21. Whether it’s a moon to us or not, it’s still a world to the Bynars/Binars (sp?). At any rate, that’s another good point; if the Bynar home world were a satellite of a much larger planet with a stronger magnetic field protecting it, the effects of a post-nova star a light year outside the main planets would be somewhat negated. But any planet orbiting a Jupiter-like planet (with its enormous & deadly magnetic field) would be fried like an egg on a skillet by lethal radiation. lived under ice (as theoretical life forms on Europa might’ve evolved). Water-ice is a near-perfect barrier to intense radiation. It’s one of the reasons that reusable/recycled water stored and circulated within the walls of a manned Mars mission spacecraft would be near-ideal radiation shielding as well.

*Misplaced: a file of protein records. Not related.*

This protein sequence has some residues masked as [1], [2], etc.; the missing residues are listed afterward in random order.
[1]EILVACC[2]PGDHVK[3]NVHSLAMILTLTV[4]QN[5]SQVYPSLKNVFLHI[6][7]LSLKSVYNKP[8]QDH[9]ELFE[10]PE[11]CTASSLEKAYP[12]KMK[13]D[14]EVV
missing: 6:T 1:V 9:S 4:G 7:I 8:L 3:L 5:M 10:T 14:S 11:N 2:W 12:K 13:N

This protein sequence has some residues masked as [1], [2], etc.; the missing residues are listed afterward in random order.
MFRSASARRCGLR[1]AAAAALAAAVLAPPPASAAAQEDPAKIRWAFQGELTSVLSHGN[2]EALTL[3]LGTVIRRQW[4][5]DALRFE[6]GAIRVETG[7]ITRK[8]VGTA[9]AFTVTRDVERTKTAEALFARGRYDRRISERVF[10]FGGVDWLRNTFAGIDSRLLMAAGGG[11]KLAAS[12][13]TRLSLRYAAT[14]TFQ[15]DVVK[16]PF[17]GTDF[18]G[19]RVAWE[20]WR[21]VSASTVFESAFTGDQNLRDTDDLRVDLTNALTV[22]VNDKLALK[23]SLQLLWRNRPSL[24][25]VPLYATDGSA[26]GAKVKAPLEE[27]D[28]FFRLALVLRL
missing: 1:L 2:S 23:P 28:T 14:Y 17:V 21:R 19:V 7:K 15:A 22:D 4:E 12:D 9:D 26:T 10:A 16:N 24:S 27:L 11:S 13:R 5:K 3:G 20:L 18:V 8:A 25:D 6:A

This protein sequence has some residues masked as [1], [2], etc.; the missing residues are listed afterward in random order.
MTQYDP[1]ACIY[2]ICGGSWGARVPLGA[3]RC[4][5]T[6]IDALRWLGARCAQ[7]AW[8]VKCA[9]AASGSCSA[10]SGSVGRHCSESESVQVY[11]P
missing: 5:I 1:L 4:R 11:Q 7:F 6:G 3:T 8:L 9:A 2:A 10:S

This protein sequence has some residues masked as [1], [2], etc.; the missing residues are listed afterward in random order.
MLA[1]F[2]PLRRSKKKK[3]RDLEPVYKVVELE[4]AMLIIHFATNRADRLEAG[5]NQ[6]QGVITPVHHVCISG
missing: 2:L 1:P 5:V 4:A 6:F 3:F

22. Astronomers have found binary stars that in orbit a light year apart in the real world. You could have a system with two stars. The main star in the system is a the smallest size star that can go supernova. The second star is a very small star and it's just barely gravitationally locked to its companion star which is 2 light years away. The Binars planet is actually a moon of a large super Jupiter. It orbits the super Jupiter closely enough that the planet is inside the super Jupiter's magnetic field, but the planet's own unusually strong magnetic field protects the planet from the super Jupiter's magnetic field. The super Jupiter orbits very closely to its star. It would be inside the orbit of Mercury if it were in our system. Now the most dangerous part of a supernova takes around 100 seconds. There are aftershocks but they are much less powerful than the initial explosion. So at the time that the supernova happens the Binars star is directly between the Binars planet and the exploding star. By chance, the super Jupiter is also between the Binars planet and the explosion. The initial explosions effects are minimized because both the star and super jupiter are physically protecting the Binar's planet. There are also three magnetic fields deflecting particles, the sun's fairly weak field and the super jupiter and Binar's planet's strong magnetic fields. Since the explosions effects travel by light speed, they have two years warning to harden all their electronics. Technically the Binars live on a moon not a planet but I doubt that this distinction would be made in ordinary conversation.